Player of the Year, Young Player of the Year and biggest flop are among the categories
How we’ve missed the warm embrace of the Premier League.
There’s no denying the World Cup was a whirlwind summer romance but the Barclays is undoubtedly our tried and tested bread and butter.
And with just days to go until the new season gets underway, I’ve had a think about where the individual awards might end up come next May.
This may very much come back to haunt me.
Player of the Year – David Silva
Despite perhaps more eye-catching names in the Man City side, I’m backing Silva to take the big prize in a similar vein to Ryan Giggs’ honorary award back in 2009.
Silva, as he was last season, will make the league champions tick whilst continuing his transition into Andres Iniesta (the hair has already gone).
The man they call Merlin will have racked up nine seasons at City by the end of the campaign and his legacy will be recognised as a tribute to his consistent brilliance as arguably the club’s best ever player.
Young Player of the Year – Naby Keita
There’s a lot of fanfare about the 23-year-old after tearing up the Bundesliga in the last couple of seasons.
Keita in many ways is three or four midfielders all rolled into one and he’s raw, sometimes rash but ultimately ready to put his stamp on the Premier League.
Liverpool have been crying out for a player of his type since Steven Gerrard retired, so it’s fitting he has taken the Liverpool icon’s famous number eight shirt.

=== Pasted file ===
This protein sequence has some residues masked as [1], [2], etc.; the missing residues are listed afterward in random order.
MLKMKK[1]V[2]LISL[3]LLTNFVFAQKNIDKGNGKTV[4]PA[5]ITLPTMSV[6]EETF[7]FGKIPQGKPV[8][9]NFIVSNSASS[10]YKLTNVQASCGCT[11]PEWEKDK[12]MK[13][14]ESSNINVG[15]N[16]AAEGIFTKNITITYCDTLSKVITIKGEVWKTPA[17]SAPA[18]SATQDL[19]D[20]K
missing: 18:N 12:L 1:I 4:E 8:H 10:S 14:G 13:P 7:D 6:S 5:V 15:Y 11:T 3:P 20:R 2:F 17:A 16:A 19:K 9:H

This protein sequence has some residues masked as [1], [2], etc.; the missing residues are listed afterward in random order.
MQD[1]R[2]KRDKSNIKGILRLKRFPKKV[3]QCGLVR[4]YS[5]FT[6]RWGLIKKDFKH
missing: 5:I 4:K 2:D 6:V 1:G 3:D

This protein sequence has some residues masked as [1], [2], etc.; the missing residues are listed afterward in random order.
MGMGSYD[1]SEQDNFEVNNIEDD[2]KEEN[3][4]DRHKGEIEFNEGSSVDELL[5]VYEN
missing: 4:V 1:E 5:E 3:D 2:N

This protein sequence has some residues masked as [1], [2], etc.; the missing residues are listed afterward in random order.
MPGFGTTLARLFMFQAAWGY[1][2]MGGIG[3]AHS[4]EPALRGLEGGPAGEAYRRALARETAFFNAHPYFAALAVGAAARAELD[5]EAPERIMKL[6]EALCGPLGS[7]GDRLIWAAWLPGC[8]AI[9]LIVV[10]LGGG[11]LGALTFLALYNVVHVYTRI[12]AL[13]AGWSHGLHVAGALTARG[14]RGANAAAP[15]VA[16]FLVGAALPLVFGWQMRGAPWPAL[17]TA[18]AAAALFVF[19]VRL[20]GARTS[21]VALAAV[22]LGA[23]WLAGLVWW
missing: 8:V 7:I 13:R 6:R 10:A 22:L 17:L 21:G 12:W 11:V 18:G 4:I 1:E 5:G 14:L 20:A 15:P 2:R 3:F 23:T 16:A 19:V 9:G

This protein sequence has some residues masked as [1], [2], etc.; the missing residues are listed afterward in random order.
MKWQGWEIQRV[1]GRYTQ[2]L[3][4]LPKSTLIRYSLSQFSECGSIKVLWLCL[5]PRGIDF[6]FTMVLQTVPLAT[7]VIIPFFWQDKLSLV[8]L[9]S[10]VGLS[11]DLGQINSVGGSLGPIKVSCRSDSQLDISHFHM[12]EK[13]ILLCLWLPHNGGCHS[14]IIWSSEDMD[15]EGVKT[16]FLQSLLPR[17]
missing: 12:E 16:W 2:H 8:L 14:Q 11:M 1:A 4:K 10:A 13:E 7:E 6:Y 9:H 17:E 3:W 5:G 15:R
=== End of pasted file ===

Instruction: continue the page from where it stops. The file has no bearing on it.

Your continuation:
Top scorer – Pierre-Emerick Aubameyang
Siri, show me a striker who knows where the goal is.
Aubameyang lives and breathes finding the net and he took to life in England like a duck to water with 10 goals and four assists in just 12 games after arriving in January.
With Mesut Ozil and Henrikh Mkhitaryan constantly looking to feed him, just imagine how many he’ll score in a full season?
Best summer signing – Jorginho
The living embodiment of footballing artistry.
No player suits Maurizio Sarri’s stylistic blueprint than the Italian metronome and his quiet dominance on games will come to the fore this season.
City will still win the league, but if Jorginho hadn’t snubbed them for Stamford Bridge this summer they’ll have wrapped up the title by February.
Biggest disappointment – Richarlison
You can thank Neymar for officially ruining the financial side of football.
Fellow Brazilian Richarlison was almost inconceivably priced at £50m this summer despite failing to register a single goal or assist in 2018.
Everton and former boss Marco Silva were willing to pay the price, but there’s just no way he’ll justify that kind of money.
Best summer bargain – Xherdan Shaqiri
When you consider the numbers behind the Richarlison deal, the fact Liverpool snapped up Shaqiri for just £13m is almost insulting.
Big Shaq (or little Shaq) is still just 26-years-old despite seemingly being around for ever and managed to shine in a desperately poor Stoke side last season.
His versatility made the move even more of a no-brainer and he could wreak havoc alongside Liverpool’s ridiculous front three.
Breakthrough star – Matteo Guendouzi
Unai Emery has acted quickly this summer to plug the gap in Arsenal’s defensive midfield area that has been so painstakingly obvious in recent seasons.
But instead of the more high profile Lucas Torreira, I’m backing French teenager Matteo Guendouzi to catch they eye more.
He’s shone in pre-season and his David Luiz-esque hairstyle has made him a cult hero already with a huge future ahead.
First manager sacked – Mark Hughes
No Pulis. No Allardyce. No Moyes. No Pardew.
The Premier League is missing the usual old guard of prehistoric managers this season – but Mark Hughes is still hanging about at Southampton.
The Saints are in decline and a fairly subdued summer transfer window points at an early axe for their journeyman manager.